A Guide To Teaching Abroad in South Korea
South Korea has successfully made itself one of the made itself one of the most attractive places in Asia for native English speakers to teach English abroad, with a remuneration package that includes free flights and free accommodation. Fortunately, for people who decide to teach abroad in Korea, the initial incentive fronts many more reasons why it is such a great place to teach abroad. Koreans are proud of what they have created and are keen to showcase their home through friendliness, honesty, and sincerity. Ready to give teaching in South Korea a shot?
A huge positive teaching in Korea is its internal accessibility. It is not a large country, and it boasts a fantastic transport system, which means that whatever city or town you are posted to, you will not be isolated.
Seoul covers a vast area of the country and, consequently, has the most state schools and private academies. Seoul deviates from Korean culture like nowhere else in the country. It cannot be described as western, but it offers much more cross-country variation that anywhere in Korea; although great to visit, if you teach English in Seoul permanently, your sense of Korea’s own culture may get lost among the shiny lights.
Busan, 200 miles away, has a much more relaxed attitude. Still a big metropolis with jobs everywhere, it has a much more chilled out, beach atmosphere than the capital. The stretches of white sand are beautiful and, as an inhabitant, you’d have the best knowledge of when to appreciate them the most.
Teaching English in South Korea is the primary objective, but this may be dressed up in other subjects, such as math, science, social studies, art, or crafts. Private hagwons often run through textbook learning; state schools require more planning, but there are many EFL forums out there to help with this.
At state schools, vacation time is much more plentiful although still not to the same extent as the kids. Most schools offer summer camps during the holidays that state school teachers have to run, and they are sometimes required to come into school during the holidays – a term known as “desk-warming”.
State school classroom teaching time ranges from four to six hours depending on what classes there are on what day. In a hagwon, you can teach for around six hours a day. The older the Korean child, the longer they are expected to study and hagwons open until late. There are English teaching jobs in South Korea with working hours from 2 p.m. to 10 p.m. or 3 p.m. to 11 p.m., which a lot of westerners find to be an exciting difference from the typical 9 .a.m to 5 p.m. block.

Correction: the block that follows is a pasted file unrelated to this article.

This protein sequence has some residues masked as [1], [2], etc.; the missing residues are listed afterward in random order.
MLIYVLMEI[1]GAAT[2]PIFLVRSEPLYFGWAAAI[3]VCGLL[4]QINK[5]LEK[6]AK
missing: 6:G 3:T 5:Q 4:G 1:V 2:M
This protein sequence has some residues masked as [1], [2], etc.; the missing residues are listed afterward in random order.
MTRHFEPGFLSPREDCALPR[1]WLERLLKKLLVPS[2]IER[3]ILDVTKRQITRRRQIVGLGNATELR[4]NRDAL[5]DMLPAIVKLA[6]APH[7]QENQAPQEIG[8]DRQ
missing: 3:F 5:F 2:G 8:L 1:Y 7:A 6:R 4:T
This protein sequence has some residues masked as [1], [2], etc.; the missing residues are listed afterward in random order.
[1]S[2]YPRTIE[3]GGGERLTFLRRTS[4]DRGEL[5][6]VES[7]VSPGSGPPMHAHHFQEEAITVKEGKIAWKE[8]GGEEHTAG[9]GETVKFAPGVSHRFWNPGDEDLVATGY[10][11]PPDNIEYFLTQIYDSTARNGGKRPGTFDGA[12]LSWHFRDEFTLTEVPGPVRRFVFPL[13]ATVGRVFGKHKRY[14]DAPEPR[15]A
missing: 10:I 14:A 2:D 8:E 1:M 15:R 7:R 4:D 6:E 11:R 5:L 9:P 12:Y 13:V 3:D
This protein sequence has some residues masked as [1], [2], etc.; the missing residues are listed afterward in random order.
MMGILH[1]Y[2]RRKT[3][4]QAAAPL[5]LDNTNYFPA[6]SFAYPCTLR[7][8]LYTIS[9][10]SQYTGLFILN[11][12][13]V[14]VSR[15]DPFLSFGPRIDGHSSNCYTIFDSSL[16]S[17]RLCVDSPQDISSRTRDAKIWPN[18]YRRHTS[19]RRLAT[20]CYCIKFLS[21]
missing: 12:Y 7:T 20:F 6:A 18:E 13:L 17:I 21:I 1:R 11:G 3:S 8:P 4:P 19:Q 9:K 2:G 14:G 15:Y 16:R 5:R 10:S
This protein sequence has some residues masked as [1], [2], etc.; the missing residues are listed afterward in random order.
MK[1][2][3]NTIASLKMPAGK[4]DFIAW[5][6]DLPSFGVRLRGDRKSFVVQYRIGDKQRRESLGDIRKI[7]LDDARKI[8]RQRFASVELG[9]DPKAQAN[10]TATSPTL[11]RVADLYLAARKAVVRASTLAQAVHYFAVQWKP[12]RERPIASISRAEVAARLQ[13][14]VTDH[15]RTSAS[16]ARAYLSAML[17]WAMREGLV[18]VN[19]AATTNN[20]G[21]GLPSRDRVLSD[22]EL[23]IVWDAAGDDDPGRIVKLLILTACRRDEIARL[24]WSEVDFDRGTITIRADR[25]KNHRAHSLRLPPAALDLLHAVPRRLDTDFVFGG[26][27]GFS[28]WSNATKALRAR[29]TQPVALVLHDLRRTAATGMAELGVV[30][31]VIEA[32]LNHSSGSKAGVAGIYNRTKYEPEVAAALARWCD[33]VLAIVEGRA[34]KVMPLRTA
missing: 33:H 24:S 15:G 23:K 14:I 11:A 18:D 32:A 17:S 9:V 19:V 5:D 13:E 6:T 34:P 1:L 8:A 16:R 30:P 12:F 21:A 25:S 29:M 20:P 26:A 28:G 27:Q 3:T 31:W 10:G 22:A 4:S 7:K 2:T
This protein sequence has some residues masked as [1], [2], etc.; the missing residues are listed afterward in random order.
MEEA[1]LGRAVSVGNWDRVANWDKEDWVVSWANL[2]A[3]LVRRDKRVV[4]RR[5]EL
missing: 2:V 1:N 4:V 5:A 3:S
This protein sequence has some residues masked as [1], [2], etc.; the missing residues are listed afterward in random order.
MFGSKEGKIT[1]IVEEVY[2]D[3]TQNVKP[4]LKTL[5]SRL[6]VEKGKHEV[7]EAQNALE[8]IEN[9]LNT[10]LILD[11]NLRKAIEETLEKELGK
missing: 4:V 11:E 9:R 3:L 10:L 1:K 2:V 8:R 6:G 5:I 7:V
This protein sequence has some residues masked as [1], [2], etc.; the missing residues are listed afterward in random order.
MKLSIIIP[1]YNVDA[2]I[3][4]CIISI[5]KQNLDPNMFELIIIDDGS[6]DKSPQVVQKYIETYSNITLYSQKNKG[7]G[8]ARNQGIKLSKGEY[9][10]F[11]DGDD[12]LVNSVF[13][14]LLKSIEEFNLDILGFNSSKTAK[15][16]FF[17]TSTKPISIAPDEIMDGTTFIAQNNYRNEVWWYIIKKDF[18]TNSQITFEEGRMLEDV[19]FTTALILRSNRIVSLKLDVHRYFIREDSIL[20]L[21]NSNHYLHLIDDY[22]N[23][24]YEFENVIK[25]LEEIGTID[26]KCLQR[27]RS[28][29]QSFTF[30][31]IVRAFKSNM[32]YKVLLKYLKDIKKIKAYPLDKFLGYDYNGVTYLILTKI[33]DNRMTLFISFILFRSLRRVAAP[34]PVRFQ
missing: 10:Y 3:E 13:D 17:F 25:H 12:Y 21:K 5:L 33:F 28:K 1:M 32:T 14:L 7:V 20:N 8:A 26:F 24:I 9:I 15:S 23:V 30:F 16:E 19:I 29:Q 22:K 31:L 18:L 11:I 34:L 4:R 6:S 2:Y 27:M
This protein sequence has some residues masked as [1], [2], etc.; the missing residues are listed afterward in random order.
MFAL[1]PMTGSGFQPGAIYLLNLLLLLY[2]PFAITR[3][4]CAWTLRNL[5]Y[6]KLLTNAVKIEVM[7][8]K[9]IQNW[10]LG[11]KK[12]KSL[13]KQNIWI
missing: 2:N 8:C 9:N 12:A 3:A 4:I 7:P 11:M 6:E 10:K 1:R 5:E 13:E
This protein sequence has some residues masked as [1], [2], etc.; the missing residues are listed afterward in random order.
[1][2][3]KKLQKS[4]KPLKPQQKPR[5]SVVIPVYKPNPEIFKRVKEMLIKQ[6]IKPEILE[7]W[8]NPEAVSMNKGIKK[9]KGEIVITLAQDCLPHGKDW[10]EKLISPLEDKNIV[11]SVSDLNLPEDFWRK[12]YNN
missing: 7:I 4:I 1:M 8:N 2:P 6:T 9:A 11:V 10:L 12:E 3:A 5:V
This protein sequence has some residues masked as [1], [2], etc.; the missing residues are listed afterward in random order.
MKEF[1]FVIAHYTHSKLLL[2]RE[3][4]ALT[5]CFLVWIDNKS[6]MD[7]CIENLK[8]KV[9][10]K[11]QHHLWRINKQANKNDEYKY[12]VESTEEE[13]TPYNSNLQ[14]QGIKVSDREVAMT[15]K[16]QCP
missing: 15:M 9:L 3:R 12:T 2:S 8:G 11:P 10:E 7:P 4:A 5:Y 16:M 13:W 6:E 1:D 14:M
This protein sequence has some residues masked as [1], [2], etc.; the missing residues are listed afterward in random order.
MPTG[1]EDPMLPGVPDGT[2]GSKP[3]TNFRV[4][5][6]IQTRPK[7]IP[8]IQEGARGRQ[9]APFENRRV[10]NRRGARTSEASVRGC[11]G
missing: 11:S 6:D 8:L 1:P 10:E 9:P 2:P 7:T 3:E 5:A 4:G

Salaries. You can very quickly become a Korean millionaire as an English teacher in Korea, with a monthly wage hovering around the two million Won mark, an amount that should go up with every year that you spend teaching English in South Korea.
Accommodations. Accommodation varies wildly from state school to hagwon and in city to city. What is certain is that it is free. Due to the lack of space throughout the country, South Korea has built up to accommodate its growing economy. Apartment buildings range far and wide across city skylines and it’s likely that you’ll reside in one of those. International teachers are more than likely to get an apartment on the smaller side of appropriate than on the larger side.
Visas. To live and teach English in South Korea you need an E-2 Teaching visa. It can be a long and complicated process and requires a lot of documents to confirm your validity, so get in with your early on to ensure you can complete the entire process in a timely manner.
Safety. While you are teaching English in South Korea you will not have to worry safety issues. Just be aware of your surroundings and follow your gut!
Teaching English in South Korea will open your world up to new opportunities. Not only will you gain incredible work experience, but you will also get to live in South Korea and travel in and around the country! When—scratch that—if you return home to work after teaching in South Korea, you will stand out from your peers with an impressive skill set of cultural comprehension and teaching abroad!
South Korea is known as the “hermit country”. While it is an exceptionally friendly place, it is very insular in terms of its location and often its attitudes. As a foreign English teacher in Korea, you are extremely valuable, but you will always be a visitor. Consequently, the expat community is small and made up predominantly of those who have decided to teach in Korea long-term. As a result, the camaraderie around the country between Westerners is fantastic and incredibly welcoming. Equally, the demand for native English speakers is high, in order to fill the hundreds of English teaching jobs in Korea.
Of course, there are schools out there that don’t follow the rules. Do your research well, go with an open mind, and, above all, enjoy the experience of teaching English in South Korea.
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